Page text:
The Ukrainian refugee crisis: Unpacking the politics of pet exceptionalism

Journal article

Sandvik, Kristin Bergtora (2022) The Ukrainian refugee crisis: Unpacking the politics of pet exceptionalism, International Migration. DOI: 10.1111/imig.13100.

Read the article here (Open Access)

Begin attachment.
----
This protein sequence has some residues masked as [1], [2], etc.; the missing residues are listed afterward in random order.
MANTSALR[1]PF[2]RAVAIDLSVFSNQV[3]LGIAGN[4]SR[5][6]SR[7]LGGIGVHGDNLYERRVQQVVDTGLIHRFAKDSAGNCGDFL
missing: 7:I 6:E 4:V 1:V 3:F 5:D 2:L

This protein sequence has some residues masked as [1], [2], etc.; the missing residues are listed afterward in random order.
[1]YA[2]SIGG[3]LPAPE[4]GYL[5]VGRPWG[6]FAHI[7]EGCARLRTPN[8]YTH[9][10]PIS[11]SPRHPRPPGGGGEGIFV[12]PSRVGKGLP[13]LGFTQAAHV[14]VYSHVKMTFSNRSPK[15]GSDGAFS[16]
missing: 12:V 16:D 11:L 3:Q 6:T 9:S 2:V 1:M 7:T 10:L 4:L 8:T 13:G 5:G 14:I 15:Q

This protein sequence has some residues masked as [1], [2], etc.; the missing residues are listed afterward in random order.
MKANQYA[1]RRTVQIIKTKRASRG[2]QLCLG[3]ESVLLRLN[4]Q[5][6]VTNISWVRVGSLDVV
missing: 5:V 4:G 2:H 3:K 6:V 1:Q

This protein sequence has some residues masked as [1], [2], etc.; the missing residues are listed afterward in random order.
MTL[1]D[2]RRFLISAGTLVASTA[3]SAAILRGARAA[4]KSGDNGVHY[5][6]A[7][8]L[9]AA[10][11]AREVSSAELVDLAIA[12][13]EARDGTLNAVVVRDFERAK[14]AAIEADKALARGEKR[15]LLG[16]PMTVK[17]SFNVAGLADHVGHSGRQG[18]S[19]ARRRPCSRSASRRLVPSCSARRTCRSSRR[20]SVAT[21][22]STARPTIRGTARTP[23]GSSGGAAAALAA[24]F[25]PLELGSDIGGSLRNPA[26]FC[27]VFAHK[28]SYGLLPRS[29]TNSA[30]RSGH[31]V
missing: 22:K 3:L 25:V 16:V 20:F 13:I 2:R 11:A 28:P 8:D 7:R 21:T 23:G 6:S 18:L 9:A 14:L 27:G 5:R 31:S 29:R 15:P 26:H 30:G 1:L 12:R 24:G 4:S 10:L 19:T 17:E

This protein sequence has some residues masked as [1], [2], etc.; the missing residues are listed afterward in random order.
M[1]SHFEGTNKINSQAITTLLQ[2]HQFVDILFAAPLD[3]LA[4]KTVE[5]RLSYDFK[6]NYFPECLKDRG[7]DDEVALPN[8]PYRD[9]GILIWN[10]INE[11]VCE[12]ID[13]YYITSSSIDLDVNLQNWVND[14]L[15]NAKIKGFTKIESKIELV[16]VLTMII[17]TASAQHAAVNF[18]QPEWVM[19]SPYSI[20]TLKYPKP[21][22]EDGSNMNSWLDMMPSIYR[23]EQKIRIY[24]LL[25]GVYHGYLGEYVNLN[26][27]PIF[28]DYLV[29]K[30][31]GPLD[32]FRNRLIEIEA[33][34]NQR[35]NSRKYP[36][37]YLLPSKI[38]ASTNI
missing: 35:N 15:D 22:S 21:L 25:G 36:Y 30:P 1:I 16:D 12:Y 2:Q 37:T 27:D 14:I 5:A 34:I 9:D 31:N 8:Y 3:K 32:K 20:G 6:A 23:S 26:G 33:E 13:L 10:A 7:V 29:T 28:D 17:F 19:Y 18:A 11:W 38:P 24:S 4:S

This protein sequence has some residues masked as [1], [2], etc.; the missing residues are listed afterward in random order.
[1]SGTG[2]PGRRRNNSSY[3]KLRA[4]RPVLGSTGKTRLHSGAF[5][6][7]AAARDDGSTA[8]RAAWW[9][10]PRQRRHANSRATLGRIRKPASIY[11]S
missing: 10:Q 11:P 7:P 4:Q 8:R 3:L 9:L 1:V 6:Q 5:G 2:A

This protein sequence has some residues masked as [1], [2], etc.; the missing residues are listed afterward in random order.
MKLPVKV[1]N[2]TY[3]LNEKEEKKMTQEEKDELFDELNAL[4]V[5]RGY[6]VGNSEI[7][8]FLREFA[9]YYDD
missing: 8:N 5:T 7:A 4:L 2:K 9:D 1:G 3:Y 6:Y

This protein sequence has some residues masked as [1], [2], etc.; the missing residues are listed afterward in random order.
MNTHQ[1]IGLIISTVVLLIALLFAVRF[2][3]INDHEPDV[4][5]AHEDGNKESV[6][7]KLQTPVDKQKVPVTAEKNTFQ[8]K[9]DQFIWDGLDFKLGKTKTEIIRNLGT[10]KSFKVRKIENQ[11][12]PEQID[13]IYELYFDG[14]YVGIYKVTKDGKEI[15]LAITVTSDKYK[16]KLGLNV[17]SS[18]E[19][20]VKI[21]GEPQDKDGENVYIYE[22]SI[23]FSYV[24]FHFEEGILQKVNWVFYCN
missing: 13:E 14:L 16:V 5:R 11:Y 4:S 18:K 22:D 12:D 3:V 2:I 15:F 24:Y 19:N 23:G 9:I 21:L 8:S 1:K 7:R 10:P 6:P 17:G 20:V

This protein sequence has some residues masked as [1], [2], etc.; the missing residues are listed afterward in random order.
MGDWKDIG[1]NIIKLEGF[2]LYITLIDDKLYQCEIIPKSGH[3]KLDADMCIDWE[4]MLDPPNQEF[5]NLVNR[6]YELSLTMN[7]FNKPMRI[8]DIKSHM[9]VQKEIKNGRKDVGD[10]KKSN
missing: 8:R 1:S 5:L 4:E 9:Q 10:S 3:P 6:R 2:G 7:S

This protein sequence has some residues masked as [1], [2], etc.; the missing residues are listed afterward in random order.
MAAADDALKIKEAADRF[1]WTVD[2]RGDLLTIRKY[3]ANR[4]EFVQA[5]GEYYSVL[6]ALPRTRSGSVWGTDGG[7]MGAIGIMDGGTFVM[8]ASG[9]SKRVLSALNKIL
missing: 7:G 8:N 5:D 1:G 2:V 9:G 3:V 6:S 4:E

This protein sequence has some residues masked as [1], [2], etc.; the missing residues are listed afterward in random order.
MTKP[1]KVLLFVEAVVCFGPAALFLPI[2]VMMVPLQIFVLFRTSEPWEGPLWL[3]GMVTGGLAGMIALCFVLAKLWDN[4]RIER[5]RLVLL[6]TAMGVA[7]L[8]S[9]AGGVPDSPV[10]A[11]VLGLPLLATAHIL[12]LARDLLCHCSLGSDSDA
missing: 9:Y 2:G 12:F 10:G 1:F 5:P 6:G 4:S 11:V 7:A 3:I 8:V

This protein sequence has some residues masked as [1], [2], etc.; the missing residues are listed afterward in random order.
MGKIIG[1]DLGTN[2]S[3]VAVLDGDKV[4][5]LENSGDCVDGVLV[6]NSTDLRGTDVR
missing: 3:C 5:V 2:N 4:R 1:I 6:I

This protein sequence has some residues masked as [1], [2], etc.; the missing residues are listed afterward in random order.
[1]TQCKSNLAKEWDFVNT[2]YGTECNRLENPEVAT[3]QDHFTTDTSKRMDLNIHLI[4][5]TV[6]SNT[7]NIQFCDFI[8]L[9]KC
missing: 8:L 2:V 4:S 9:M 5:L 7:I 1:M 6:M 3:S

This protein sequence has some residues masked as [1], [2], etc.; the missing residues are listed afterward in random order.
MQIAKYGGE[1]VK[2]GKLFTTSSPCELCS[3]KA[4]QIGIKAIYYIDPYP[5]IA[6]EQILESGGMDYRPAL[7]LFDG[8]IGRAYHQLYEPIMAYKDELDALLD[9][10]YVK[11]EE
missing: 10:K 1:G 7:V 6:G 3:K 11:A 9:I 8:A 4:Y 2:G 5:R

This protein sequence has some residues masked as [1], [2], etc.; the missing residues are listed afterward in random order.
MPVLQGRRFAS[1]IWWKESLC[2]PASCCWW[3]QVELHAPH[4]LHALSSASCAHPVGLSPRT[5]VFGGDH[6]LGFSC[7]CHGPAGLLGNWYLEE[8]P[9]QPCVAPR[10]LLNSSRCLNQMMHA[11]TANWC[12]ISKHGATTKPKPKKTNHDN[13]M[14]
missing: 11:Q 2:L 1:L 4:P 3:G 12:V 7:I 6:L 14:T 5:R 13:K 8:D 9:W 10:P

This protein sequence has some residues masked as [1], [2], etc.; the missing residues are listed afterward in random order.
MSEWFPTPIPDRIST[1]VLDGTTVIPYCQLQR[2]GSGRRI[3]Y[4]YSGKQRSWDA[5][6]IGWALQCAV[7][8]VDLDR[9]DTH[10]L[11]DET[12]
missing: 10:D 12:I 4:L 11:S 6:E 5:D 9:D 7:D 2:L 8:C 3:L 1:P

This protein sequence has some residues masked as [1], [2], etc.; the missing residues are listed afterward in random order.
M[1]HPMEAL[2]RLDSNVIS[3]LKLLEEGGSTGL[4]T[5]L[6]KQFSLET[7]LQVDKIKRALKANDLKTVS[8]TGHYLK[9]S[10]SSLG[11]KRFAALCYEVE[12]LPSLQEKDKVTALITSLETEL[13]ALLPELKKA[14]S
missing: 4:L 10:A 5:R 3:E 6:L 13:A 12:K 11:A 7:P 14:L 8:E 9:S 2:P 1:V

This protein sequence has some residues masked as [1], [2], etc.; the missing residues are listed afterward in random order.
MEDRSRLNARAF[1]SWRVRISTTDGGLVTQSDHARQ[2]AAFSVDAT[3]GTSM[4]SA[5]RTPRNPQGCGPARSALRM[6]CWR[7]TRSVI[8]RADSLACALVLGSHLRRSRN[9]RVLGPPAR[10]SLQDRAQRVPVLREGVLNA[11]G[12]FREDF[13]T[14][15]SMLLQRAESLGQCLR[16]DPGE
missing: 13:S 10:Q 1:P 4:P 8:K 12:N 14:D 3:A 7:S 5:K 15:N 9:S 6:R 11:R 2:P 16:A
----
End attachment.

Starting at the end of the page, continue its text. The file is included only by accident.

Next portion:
The rescue of pets soon became part of the humanitarian narrative of the attack on Ukraine. The open-door policy on companion animals from Ukraine—a high-risk country for rabies—in terms of regulatory modifications and the provision of services could be described as one of ‘pet exceptionalism’. While the influx of pets and the response to it has significance for the international refugee regime, there has been scant scholarly engagement with the movement of pets across borders during emergencies. To bridge academic knowledge gaps and suggest policy lessons, the article discusses how the management of the Ukraine pet influx fits with existing regulatory regimes and policy priorities governing companion animals, and the tensions involved. Drawing on a 6-month desk study (March–August 2022)—the article considers the events, interactions and policy choices which shape how companion animals are received. Using the UK and Norway as examples, it suggests that the aim of the resources and procedures directed at caring for pets and helping owners is pragmatic—to safeguard biosecurity and enforce regulations while also protecting animal health and psychosocial well-being. The term ‘pet civic consciousness’ is used to consider the notion of pets as family members, and how trust in government and understandings of biosecurity and regulatory requirements are filtered through cultural and linguistic lenses. The article identifies biosecurity, juridification, resource allocation and ethical issues of fairness across refugee populations and the intrinsic value of companion animals as central topics for future discussion.

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